#3 travel report: Israel with Etay Nir
The next destination of our #apneaworldtour is the Mediterranean Sea. Israeli hobby diver Etay Nir has taken the Apnea Diver Automatic on one of his weekly dive trips and tells about a very special underwater experience in his report:
We live in a tough environment, the middle eastern sea is disloyal, the humidity is rising, the jellyfish season is starting – it's hard on the sea lovers.
There are rare days where everything is in order and the fish are out there. Too bad there are only a few of those each year… or maybe it's for the best. Free diving for me is a way of life, an addictive sport and a fascinating hobby, but most of all a haven from the daily routine. This is where I consume tremendous amount of energy and adrenaline.
Waking up at sunrise, checking the weather, drinking coffee in complete silence and heading out for the sea. This is what helps me get through the madness in Israel. When you get to the beach and look at that big blue thing, it's like meditation. A stranger wouldn't understand… and there is no need for explanations. Either it gets you or it doesn't.
Usually, before Wednesday the usual discussion begins: what's the forecast, where shall we dive, what equipment should we bring, who to invite and most important: what excuses to use when staying later than expected.
This week we decided on Friday morning: Diving Friday morning allows approximately two and a half hours of diving. We loaded that car with equipment at 8am, me and my partners for this madness get together on the beach and swim quite quickly towards the first spot. Head in the water and the visibility is quite surprising, although no big fish around. At least I have my DAVOSA to keep me smiling underwater. It looks so clear and robust – it feels like some of the equipment you must have on you. We are divided in pairs, one dives with the diving buoy and the other keeps an eye and keeping safe just in case. We try not to chase away the big fish and dive in cooperation.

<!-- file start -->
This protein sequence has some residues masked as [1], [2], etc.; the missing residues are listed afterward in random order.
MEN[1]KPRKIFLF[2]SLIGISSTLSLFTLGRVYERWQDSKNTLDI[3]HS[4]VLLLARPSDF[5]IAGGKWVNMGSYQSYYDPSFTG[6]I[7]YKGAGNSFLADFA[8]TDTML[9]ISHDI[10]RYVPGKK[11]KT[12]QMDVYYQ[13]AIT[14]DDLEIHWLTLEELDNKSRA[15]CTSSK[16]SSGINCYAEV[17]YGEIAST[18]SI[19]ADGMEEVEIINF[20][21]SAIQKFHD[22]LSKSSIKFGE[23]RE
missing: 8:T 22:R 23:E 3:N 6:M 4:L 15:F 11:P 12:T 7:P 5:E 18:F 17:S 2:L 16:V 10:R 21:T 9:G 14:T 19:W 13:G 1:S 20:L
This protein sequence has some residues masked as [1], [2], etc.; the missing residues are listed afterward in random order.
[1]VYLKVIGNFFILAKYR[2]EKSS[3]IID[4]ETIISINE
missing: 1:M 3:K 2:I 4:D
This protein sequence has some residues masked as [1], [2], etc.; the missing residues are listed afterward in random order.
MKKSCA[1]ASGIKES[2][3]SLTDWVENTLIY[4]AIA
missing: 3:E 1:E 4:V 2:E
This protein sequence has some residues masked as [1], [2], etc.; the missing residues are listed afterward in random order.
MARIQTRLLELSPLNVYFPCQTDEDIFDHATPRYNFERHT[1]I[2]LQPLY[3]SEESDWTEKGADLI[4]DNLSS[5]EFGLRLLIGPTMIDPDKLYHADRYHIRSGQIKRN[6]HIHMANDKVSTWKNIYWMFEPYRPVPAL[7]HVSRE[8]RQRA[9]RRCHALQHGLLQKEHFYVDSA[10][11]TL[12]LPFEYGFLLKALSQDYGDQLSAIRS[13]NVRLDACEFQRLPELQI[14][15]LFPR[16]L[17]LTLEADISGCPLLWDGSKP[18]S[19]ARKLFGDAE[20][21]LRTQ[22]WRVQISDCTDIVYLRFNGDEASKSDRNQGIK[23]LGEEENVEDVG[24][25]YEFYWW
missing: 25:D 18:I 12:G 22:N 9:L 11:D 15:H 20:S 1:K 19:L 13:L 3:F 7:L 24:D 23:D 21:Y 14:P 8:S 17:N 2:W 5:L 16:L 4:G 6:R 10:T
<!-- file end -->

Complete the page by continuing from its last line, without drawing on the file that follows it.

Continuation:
After an hour and a half at the first reef, some animals arrive – but there's not enough action. We swim further to another location, but unfortunately nothing there as well. Having a look at my timing companion, the Davosa Apnea, to check whether it's time to go back home. It's 11:00 – one more observation and we're heading home.
Going down for last observation and suddenly I realize that Neptune is on my side. I find a cave that had been probably revealed during the last winter storms. I check one side and then the other, making sure there are no barriers and quickly going back up to let my diving partner know of my finding: "I found a new cave!" – I am excited like a little boy. "Prepare the big camera!". He immediately dives down for a quick look, surfs back up with a huge smile on his face and the same excitement as mine. At this point, we realized we will be way pass our curfew. My wife will definitely understand… I hope.
We call the rest of the guys and we schedule the next pairs to dive to the cave. I go down and all of a sudden, I see a stinger that apparently was disrupted during his Friday afternoon nap. After it swam away, I signal my partner and go directly into the cave. What an amazing feeling! My body becomes like an arrow, one quick look at the DAVOSA and I am going out. In no more than a few seconds, I meet my other partners outside the cave, with jealousy in their eyes. Each goes in one by one… what an experience! Everybody is so thrilled with the discovery.
We decide to go again, this time to explore from different angles. Planning my time and path, this time I swim with my face towards the ceiling. The Apnea's lume feels like warm sunlight in the cave. The underwater world is amazing. Slugs on the ceiling, small crabs and seashells are hiding from the strength of the sea, small fish surrounding us... It's all too good to be true.
After a few more trips to the cave, we begin heading back to the shore. Out of the water, washing the equipment, and going to the dive club. Everybody's intrigued with our new discovery, crowding to see photos on the camera, to see the underwater miracle. Back home, my wife's frowny face turns immediately to a smile after I promise to take her to the cave first thing tomorrow morning.